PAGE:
In the third part of CARR Senior Fellow, Dr Henry Mead’s, series on Hegel and Fascism, the author takes a look at how echoes of the ‘Great Man theory’ circulated beyond academic philosophy and into private quarters in the Reich Chancellery – showing how Hitler looked further afield for inspiration.
The World Spirit and Hegel
Karl Popper attacked Hegel’s version of an Aristotelean entelechy, a faith in development and growth over historical time. In this view, all experience is providential; even in its the most unbearable aspects, history was led by ‘the cunning of reason’. The suffering multitudes must accept their fate, which was often decided by the actions of certain powerful men, albeit unknowingly and in pursuit of their own interests. Though seemingly wicked or destructive or cruel, they were agents of a larger process, Hegel’s ‘world-spirit’. Alexander the Great, Napoleon, and no doubt the world conquerors of the 20th century would surely be excused for the same reason. This was a theory with its roots in German Romanticism; Thomas Carlyle, a key figure in the British reception of German thought, including Hegel, in Britain, captured this idea in On Heroes and Hero Worship (1841):
“Universal History, the history of what man has accomplished in this world, is at bottom the History of the Great Men who have worked here. They were the leaders of men, these great ones; the modellers, patterns, and in a wide sense creators, of whatsoever the general mass of men contrived to do or to attain; all things that we see standing accomplished in the world are properly the outer material result, the practical realization and embodiment, of Thoughts that dwelt in the Great Men sent into the world: the soul of the whole world’s history, it may justly be considered, were the history of these.”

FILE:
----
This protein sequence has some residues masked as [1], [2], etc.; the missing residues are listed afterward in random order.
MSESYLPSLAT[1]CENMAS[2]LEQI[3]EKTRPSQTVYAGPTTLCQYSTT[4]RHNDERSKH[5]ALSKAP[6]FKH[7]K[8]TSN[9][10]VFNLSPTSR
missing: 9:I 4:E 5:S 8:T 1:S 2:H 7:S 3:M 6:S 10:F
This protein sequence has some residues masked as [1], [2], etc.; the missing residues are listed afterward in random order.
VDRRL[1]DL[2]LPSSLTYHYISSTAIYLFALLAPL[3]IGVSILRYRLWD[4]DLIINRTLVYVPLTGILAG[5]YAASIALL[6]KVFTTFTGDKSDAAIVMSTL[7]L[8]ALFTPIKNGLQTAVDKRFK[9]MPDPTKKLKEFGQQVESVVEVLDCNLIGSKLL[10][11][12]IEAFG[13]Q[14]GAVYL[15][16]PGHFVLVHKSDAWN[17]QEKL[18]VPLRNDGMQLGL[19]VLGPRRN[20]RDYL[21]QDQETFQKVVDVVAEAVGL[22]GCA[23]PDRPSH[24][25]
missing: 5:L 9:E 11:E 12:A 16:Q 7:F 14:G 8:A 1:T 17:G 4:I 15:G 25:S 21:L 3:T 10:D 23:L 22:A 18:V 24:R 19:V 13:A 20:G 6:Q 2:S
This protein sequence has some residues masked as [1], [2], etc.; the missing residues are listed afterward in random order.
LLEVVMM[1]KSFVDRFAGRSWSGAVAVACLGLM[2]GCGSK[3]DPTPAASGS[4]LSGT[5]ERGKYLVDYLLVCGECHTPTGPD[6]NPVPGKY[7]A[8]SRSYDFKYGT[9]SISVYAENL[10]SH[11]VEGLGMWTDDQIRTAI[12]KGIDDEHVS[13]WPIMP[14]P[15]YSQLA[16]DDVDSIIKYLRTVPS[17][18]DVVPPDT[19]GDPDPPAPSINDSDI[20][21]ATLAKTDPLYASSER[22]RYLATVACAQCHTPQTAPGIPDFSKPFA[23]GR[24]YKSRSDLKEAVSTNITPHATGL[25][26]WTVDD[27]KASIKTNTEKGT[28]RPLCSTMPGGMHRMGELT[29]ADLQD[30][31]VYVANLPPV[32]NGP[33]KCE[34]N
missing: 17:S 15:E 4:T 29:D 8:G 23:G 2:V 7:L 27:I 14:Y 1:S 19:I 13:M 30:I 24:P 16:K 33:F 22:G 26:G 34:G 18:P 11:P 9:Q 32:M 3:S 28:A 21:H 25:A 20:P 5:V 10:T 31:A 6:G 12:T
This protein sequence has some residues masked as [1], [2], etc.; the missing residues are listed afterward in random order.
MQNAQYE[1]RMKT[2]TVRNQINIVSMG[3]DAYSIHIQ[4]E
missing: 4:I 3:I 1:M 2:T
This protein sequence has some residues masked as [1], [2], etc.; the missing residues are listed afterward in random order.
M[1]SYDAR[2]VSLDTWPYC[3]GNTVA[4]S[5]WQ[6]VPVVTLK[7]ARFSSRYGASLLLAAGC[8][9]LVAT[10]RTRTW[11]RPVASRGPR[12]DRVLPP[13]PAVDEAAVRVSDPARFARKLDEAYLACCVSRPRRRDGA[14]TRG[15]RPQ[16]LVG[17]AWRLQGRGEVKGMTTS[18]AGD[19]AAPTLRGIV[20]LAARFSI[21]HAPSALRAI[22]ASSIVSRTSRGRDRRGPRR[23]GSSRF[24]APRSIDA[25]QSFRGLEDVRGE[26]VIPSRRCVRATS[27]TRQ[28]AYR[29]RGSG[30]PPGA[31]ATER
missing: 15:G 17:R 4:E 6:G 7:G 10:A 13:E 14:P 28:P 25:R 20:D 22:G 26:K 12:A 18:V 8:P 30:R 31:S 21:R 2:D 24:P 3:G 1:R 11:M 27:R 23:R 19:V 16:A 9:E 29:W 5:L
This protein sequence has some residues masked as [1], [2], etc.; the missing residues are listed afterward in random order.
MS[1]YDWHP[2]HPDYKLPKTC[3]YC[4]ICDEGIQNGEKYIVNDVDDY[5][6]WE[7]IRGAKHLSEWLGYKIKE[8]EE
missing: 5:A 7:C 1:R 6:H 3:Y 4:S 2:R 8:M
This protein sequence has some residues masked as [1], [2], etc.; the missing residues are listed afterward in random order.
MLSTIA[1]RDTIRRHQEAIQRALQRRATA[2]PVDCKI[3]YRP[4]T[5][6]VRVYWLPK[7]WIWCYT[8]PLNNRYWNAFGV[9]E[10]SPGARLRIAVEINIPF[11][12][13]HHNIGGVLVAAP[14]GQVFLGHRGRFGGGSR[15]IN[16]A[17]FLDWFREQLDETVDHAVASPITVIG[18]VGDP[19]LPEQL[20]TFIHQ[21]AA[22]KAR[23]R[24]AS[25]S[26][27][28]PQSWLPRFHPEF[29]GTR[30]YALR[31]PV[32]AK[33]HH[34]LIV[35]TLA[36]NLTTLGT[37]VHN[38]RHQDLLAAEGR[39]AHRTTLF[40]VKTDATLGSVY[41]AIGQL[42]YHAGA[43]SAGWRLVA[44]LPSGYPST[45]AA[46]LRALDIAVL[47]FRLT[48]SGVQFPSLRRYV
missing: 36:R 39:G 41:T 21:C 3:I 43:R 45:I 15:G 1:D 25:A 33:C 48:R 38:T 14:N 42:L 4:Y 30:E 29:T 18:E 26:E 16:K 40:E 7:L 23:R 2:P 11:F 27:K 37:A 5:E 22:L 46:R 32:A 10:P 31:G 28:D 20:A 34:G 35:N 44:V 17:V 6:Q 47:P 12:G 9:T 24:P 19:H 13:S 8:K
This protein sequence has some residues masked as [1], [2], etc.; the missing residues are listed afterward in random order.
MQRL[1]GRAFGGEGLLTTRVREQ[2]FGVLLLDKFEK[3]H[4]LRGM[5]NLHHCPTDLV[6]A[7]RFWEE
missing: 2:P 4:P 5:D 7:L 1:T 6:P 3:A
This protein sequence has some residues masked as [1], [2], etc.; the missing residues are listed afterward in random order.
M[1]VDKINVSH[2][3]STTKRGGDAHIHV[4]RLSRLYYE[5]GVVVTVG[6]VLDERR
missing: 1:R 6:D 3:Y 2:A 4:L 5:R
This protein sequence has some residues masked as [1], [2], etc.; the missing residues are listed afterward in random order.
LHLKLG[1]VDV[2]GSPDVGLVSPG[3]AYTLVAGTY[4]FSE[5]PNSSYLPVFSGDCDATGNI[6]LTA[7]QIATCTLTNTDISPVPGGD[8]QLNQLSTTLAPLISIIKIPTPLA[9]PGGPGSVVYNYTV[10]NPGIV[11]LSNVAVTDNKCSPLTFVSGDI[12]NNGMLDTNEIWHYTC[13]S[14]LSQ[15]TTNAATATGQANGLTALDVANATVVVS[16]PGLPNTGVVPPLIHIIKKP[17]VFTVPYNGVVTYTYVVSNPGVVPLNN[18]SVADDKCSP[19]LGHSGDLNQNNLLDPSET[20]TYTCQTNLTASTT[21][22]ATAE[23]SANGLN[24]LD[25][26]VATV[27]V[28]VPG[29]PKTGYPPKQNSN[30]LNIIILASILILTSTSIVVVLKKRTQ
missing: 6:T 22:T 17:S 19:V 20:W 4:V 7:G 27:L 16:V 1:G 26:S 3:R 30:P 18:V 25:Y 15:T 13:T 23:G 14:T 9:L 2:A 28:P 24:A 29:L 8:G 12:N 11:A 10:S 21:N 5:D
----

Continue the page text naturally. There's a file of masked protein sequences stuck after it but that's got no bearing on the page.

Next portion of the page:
As Hugh Trevor-Roper noted in 1981, there is a link between Carlyle’s idea and Hegel’s suggestions of a similar heroic action: ‘Carlyle and his German contemporaries put [the explanation of history] firmly into the stratosphere. Not into the will of a Judeo-Christian God, but into a world-plan, a Hegelian dialectic, a metaphysical providence.’ Such thinking was ‘in the intellectual pedigree of Nazism’.[i]
Hegel’s accounts of the idea are both vivid – famously in his recollection of seeing Napoleon outside Jena, “the World Spirit on a horse” – the admiration he evinces here is later, disturbingly, a rationale for what he calls the “the slaughter bench of history.” Isaiah Berlin puts it in a vivid metaphor in his essay on ‘Historical Inevitability’, describing how Hegel (and later Marx):
“…conjure[s] up an image of peaceful and foolish human beings… building their homes, with touching hope and simplicity, upon the green slopes of what seems to them a peaceful mountainside… without any awareness of the cosmic processes of which their lives are but a passing stage. But the mountain is no ordinary mountain; it is a volcano; and when (as the philosopher always knew that it would) the inevitable eruption comes, their homes and their elaborately tended institutions and their ideals… will be blown out of existence in the cataclysm which marks the leap from the ‘lower’ to a ‘higher’ stage. When this point is reached, the… prophets of destruction are in their element; they enter into their inheritance; they survey the conflagration with a defiant, almost Byronic, irony and disdain.”
Hegel as the (un)acknowledged dictator
For Isaiah Berlin, the philosopher-prophets seem to participate in the scene, as for Popper they seem to toy with the world – in an image recalling Chaplin’s film The Great Dictator (1940): “ghosts from the past seem to haunt the brain of the Great Dictator while he performs his dance with his balloon, with his puffed-up and fictitious problems of God and the World.” (p. 38). The Übermensch of Nietzsche are close at hand. In these polemics, the philosopher and the dictator become merged as one; indeed, Popper describes Hegel’s position in the academic world as “the acknowledged dictator”.